It is commonly and rightly understood in this country that our constitutional system ensures, or seeks to ensure, that individuals are accorded the greatest degree of personal, political, social, and economic liberty possible, consistent with a like amount of liberty given to others, the duty and right of the community to establish the conditions for a moral and secure collective life, and the responsibility of the state to provide for the common defense of the community against outside aggression. Our distinctive cultural and constitutional commitment to individual liberty places very real restraints on what our elected representatives can do, even ...


Law, Literature, And The Celebration Of Authority, Robin West Jan 1989

Law, Literature, And The Celebration Of Authority, Robin West

Georgetown Law Faculty Publications and Other Works

Richard Posner's new book, Law and Literature: A Misunderstood Relation, is a defense of “liberal legalism” against a group of modern critics who have only one thing in common: their use of either particular pieces of literature or literary theory to mount legal critiques. Perhaps for that reason, it is very hard to discern a unified thesis within Posner's book regarding the relationship between law and literature. In part, Posner is complaining about a pollution of literature by its use and abuse in political and legal argument; thus, the “misunderstood relation” to which the title refers. At times ...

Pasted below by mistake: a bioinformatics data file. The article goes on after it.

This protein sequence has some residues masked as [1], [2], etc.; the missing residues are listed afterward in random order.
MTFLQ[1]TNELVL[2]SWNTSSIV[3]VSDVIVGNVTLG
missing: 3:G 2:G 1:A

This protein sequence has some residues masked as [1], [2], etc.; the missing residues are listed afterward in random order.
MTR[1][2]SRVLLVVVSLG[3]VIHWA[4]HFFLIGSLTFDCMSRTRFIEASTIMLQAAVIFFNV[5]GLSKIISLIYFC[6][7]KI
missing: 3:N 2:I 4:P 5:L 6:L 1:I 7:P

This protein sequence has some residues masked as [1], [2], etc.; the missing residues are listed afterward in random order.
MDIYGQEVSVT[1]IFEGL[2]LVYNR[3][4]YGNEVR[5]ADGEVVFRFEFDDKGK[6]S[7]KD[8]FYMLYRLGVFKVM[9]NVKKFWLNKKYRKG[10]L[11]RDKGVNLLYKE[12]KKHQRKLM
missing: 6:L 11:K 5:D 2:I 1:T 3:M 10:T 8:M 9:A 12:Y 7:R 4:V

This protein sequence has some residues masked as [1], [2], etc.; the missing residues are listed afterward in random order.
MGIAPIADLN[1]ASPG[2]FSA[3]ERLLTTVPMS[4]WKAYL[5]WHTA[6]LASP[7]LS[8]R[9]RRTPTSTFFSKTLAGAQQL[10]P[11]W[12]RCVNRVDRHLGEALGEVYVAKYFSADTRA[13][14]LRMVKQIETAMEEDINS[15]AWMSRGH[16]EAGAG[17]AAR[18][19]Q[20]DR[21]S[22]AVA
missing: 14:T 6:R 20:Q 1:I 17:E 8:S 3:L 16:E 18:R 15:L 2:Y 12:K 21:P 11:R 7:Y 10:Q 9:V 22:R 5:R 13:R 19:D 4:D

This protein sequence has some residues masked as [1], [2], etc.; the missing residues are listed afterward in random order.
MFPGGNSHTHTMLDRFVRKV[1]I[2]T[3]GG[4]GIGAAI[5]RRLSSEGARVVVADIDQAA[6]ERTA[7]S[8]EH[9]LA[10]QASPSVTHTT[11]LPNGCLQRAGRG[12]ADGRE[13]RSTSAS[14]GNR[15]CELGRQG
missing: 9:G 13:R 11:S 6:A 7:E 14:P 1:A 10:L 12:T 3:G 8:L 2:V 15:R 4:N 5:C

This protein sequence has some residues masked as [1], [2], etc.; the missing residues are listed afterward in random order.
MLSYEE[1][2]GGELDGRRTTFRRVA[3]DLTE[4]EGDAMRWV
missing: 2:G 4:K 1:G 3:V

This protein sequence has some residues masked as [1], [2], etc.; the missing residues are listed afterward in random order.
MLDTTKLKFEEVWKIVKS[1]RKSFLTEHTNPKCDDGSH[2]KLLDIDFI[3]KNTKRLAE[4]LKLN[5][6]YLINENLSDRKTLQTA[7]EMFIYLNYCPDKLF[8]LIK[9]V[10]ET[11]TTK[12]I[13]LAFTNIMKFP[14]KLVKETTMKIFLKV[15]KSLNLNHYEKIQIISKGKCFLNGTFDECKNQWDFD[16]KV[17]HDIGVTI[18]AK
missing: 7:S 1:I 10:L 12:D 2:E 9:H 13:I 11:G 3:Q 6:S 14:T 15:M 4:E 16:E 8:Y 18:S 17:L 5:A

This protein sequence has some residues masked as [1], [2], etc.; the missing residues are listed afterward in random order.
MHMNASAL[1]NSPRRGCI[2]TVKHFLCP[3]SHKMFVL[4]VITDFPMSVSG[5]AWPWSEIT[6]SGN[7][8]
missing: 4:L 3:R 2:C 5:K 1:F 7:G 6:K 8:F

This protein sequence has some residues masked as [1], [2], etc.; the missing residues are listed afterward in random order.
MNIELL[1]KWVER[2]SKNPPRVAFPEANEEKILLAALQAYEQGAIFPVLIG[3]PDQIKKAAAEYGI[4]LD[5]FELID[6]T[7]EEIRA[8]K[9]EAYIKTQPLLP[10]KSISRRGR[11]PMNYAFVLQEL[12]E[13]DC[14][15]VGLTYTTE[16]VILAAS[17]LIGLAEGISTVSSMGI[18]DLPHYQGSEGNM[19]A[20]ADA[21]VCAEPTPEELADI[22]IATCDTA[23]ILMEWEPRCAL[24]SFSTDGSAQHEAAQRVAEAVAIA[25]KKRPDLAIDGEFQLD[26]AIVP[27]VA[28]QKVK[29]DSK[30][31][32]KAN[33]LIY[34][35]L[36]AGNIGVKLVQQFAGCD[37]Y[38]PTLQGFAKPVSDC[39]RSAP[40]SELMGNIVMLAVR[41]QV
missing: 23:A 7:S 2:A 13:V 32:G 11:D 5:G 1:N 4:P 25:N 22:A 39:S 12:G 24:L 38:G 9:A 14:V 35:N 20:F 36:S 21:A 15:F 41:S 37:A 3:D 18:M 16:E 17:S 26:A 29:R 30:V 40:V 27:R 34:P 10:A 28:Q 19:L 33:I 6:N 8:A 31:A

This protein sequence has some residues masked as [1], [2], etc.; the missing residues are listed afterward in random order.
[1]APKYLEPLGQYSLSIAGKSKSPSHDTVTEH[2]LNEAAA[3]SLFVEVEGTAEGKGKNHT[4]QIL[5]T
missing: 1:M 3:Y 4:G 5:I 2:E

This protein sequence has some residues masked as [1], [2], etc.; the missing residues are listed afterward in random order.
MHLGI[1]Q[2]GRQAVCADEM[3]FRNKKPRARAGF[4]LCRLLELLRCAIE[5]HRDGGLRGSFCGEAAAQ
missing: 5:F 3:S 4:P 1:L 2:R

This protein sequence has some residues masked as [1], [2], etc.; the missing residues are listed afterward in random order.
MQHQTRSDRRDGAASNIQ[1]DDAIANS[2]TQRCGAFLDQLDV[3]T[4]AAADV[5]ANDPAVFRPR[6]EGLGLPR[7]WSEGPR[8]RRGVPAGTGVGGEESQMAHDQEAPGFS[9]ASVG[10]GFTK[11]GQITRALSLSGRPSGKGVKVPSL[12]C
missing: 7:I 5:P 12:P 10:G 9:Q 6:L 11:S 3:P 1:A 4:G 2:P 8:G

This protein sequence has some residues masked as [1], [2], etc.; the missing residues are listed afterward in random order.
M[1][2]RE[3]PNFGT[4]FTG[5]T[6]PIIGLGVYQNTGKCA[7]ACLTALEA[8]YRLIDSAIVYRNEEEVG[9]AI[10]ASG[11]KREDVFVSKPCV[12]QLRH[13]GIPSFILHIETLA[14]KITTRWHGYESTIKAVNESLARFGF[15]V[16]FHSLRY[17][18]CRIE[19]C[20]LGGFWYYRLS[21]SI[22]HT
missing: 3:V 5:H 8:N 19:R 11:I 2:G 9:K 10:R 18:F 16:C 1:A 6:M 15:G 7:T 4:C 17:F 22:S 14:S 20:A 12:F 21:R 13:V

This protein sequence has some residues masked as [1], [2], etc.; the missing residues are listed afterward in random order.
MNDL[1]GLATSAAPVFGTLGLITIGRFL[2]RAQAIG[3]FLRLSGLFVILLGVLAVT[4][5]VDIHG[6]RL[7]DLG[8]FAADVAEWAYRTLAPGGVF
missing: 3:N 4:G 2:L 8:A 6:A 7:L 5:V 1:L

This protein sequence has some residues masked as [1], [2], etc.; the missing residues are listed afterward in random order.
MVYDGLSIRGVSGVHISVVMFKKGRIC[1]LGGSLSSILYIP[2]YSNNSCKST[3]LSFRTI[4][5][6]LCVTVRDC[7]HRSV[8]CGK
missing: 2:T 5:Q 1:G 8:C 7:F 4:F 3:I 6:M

The Authoritarian Impulse In Constitutional Law, Robin West Jan 1988

The Authoritarian Impulse In Constitutional Law, Robin West

Georgetown Law Faculty Publications and Other Works

Should there be greater participation by legislators and citizens in constitutional debate, theory, and decision-making? An increasing number of legal theorists from otherwise divergent perspectives have recently argued against what Paul Brest calls the "principle of judicial exclusivity" in our constitutional processes. These theorists contend that because issues of public morality in our culture either are, or tend to become, constitutional issues, all political actors, and most notably legislators and citizens, should consider the constitutional implications of the moral issues of the day. Because constitutional questions are essentially moral questions about how active and responsible citizens should constitute themselves, we ...


Jurisprudence And Gender, Robin West Jan 1988

Jurisprudence And Gender, Robin West

Georgetown Law Faculty Publications and Other Works

What is a human being? Legal theorists must, perforce, answer this question: jurisprudence, after all, is about human beings. The task has not proven to be divisive. In fact, virtually all modern American legal theorists, like most modern moral and political philosophers, either explicitly or implicitly embrace what I will call the "separation thesis" about what it means to be a human being: a "human being," whatever else he is, is physically separate from all other human beings. I am one human being and you are another, and that distinction between you and me is central to the meaning of ...